Is It Wrong to Try to Pick Up Girls in a Dungeon? IV episode 5

Rating: A-

Over the course of the franchise, Bell Cranel has fought a number of epic battles, but in most of those he has been fighting from the underdog position. The circumstances are always desperate, the foe is always stronger, and the look of grim determination is always on his face. But not this time. This Bell is calm and collected despite facing a magic stone-boosted Enhanced Species which gave even a level-boosted Aisha a hard time. For the first time this season, everything is in sync for him, and he is, if not the master of the situation, at least not at its mercy, either. He takes the lessons he has learned since his fight with Asterios and puts them to good use in another spectacular show against the Moss Huge. After watching that fight, it’s not at all hard to understand why the middle parts of the episode seemed to be skimping on the fight animation. The animators were saving their efforts for this.

But Bell isn’t the only one who gets to show off this time. We finally get to learn what Haruhime’s new spell – Kokonoe – is, and it’s worth the wait: an enchantment which allows her to apply another spell she knows to a number of targets equal to the number of mystical fox tails she can manifest (currently five). Anything in an RPG which can turn a single-target spell into even a dual-target one is potent, usually requiring the spending of limited-use points or or higher spell slots; to put this in perspective, a Dungeons & Dragons 5th edition spell which can be multi-targeted this way would require a slot four levels higher than normal (for example, 8th level instead of 4th) to accomplish what Haruhime is doing here. Add that to how incredibly strong a Level Boost is in this setting and you have a group buff worthy of its lengthy casting time and playing defense just to allow her to use it. (And it’s perfectly understandable why Aisha didn’t want anyone knowing about it, too.) Under any other circumstances, this would be a game-changer, but the Moss Huge is clever enough to get around even that. Unfortunately for him, Bell’s arrival is imminent, and Welf still has an ice magic sword left to seal off the Moss Huge’s retreat.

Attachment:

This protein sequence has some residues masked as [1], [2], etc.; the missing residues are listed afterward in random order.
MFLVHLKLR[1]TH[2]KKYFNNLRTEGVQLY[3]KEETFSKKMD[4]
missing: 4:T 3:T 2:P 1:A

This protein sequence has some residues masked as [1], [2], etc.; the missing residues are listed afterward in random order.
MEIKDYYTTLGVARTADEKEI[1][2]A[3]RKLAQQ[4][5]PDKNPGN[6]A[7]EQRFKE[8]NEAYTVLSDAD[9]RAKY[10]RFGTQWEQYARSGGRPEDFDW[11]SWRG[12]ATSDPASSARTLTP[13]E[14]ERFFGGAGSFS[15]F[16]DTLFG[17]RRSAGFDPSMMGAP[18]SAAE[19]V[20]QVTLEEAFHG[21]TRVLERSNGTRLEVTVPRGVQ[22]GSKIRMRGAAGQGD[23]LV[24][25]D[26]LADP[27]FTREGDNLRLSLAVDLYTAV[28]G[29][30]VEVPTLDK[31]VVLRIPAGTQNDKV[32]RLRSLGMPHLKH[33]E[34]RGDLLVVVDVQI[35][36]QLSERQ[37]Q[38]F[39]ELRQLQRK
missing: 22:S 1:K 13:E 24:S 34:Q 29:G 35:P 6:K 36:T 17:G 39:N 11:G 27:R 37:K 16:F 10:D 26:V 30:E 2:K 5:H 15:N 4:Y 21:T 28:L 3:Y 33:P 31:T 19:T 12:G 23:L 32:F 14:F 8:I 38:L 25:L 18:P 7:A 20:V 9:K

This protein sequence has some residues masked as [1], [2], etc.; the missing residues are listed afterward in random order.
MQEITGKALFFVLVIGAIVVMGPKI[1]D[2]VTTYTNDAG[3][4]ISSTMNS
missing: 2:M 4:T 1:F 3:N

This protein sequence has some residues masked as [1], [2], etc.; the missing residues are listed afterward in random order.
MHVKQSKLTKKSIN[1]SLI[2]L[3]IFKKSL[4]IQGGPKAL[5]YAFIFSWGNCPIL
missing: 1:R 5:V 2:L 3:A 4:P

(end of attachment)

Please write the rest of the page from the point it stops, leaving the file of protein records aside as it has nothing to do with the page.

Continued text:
As fun as the fight is to watch, the exact finishing move Bell comes up with is even more satisfying. Hestia Knife is a unique weapon that is a symbol of Bell’s bond with his goddess, and Hestia is the goddess of the sacred flame of the hearth. (In fact, her Roman equivalent Vesta was even sometimes regarded as the physical manifestation of the hearth flame.) Combining his Argonaut skill and Firebolt spell with Hestia Knife to create a super-charged flaming blade is a sweet combo move, and the name for it – Argo Vesta – symbolizes the unity of its origins from both himself and Hestia. Like many previous major fights, this one is very much the summation of what Bell has experienced to date. Certainly doesn’t hurt that Keiji Inai’s musical score is in its finest form during both Bell’s fight and the earlier one by his companions, either. Almost lost in all of this is that Lily gets another fine character moment in the midst of all of this and Marie gets to make one more cameo appearance as well.

This mostly – but not entirely! – completes the adaptation of novel 12. All that’s left is a relatively short epilogue (certainly not warranting more than a few minutes of episode time), but it’s a big one which sets up the rest of the arc. Since the end of that would make a perfect episode-ending cliffhanger, I’m curious to see what the adaptation will do with the next episode.

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